It was February 23, 1836, when General Antonio Lopez de Santa Anna and his army caught the defenders of the Alamo by surprise. The Texians and Tejanos had prepared to defend the Alamo together and were undaunted. Commander of the Alamo, William B. Travis sent couriers out to communities in Texas with pleas for help -- only one of the couriers was successful in bringing back help. Charles Despallier, a 24 year old originally from Louisiana, left the Alamo sometime around February 25, 1836, and returned with the 36 men from the Gonzales Ranging Company of Mounted Volunteers on March 1, 1836. Despallier died in the battle at the Alamo on March 6, 1836.
The final assault of the 13 day siege came before daybreak on March 6, 1836, as the Mexican soldiers appeared out of the darkness and headed toward the walls of the Alamo. The defenders were able to beat back several attacks. The Mexicans regrouped and scaled the walls and rushed into the compound. They captured a cannon and aimed it at the Long Barrack and church and blasted open the barricaded doors. By sunrise, Santa Anna was able to enter the Alamo compound to survey the damage.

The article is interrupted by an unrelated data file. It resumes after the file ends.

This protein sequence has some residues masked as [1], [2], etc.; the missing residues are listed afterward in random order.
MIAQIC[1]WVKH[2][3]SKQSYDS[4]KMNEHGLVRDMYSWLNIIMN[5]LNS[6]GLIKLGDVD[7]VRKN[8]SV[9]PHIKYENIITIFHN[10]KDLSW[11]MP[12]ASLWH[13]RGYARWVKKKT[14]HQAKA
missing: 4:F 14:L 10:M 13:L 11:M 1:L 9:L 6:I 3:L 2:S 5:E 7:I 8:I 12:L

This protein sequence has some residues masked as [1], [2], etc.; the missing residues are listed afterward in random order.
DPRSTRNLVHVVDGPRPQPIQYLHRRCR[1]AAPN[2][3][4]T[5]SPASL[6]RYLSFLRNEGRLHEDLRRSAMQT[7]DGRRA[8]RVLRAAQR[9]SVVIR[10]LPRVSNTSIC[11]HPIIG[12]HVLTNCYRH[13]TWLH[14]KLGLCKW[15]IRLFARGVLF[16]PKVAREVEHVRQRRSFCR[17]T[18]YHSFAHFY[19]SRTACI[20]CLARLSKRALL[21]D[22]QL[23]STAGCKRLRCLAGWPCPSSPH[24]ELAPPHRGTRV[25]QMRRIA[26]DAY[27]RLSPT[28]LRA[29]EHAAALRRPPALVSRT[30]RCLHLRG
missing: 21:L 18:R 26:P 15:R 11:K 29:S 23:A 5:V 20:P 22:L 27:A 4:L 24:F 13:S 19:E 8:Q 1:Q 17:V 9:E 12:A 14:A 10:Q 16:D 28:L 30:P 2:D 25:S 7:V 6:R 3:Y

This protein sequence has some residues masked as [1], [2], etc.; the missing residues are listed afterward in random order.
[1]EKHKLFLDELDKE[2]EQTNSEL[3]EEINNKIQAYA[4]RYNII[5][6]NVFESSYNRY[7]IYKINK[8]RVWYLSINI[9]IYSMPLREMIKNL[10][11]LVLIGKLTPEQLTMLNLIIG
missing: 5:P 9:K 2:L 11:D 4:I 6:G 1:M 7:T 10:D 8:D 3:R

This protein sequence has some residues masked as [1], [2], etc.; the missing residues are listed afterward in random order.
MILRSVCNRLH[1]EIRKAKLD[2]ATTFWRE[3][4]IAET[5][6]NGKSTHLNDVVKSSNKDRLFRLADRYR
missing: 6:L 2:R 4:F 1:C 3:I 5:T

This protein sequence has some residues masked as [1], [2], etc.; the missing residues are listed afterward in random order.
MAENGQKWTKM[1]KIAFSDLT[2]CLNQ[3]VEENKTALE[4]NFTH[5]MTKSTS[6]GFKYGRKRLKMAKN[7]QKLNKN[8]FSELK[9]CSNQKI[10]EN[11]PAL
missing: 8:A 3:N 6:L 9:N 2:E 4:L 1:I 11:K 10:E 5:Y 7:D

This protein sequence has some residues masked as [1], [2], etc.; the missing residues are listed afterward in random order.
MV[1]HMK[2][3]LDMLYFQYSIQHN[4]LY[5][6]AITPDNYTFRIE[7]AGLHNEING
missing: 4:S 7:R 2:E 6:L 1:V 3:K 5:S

Have you ever wondered about those brave men who gave up their lives fighting for Texas to be free and independent? You can read about them here.
Tomorrow is the 173rd Anniversary of the Fall of the Alamo. Over the next weekend and through the month of March there are Memorial Events planned at the Alamo, of the 7 events, 5 of them are FREE and Open to the Public.